3) Most visitors already know about San Francisco’s Chinatown. It’s one of the oldest and the largest outside of Asia. But they don’t know to visit Clement Street in the Inner Richmond just north of Golden Gate Park. It’s often called the new Chinatown, and it’s typically where locals go for all types of great Asian food within blocks of each other. There aren’t the same picturesque pagodas, but it has it’s own unique charm. Don’t forget to bring a jacket. It really does get colder the closer you get to the ocean!
4) While you’re out there, Lands End is on the far western edge of San Francisco, right along the Pacific Ocean. You can’t come to Northern California without seeing our rocky, beautiful coastline. Near the Visitors’ Center you can see Ocean Beach and the ruins of Sutro Baths, a once extensive, privately-owned bathhouse. Most people stop here, but you should pick up the Coastal Trail on the north side of the Visitor’s Center. It’s a short hike filled with beautiful views of the Golden Gate Bridge. You can either follow the short loop back towards where you started, or you can continue along the trail all the way to the Presidio and Baker Beach.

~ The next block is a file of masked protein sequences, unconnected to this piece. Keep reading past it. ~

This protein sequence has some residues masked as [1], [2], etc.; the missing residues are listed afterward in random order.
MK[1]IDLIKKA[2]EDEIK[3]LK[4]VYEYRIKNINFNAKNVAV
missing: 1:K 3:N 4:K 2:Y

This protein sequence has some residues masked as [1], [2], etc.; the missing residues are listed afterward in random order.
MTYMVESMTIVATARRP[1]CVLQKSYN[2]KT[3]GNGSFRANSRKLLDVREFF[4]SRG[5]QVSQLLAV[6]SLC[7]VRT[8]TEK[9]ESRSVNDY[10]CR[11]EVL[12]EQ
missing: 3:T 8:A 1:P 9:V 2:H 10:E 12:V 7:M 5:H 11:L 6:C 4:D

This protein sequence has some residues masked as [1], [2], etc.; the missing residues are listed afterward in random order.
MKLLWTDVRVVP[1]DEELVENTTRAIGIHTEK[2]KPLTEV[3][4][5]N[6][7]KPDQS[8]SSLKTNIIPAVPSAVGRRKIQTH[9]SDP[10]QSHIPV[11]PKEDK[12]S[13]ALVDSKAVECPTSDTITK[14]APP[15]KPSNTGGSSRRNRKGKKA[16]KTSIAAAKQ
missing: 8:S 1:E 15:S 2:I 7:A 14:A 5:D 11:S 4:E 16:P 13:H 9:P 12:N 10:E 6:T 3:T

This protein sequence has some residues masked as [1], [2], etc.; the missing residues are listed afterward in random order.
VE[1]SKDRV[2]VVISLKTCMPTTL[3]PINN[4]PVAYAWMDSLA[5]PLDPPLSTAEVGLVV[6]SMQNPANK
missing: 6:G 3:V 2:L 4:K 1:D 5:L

5) Finally, you shouldn’t miss the Ferry Building during the Saturday morning Farmers’ Market. Locals are regulars here too. The Saturday market is special for lots of reasons. The fruits and vegetables for sale truly showcase the seasons and abundance of California’s Central Valley, but it’s also the only time that Primavera sets up shop at the market with their sought after Mexican breakfasts, including chilaquiles, tamales, aquas frescas, and much more.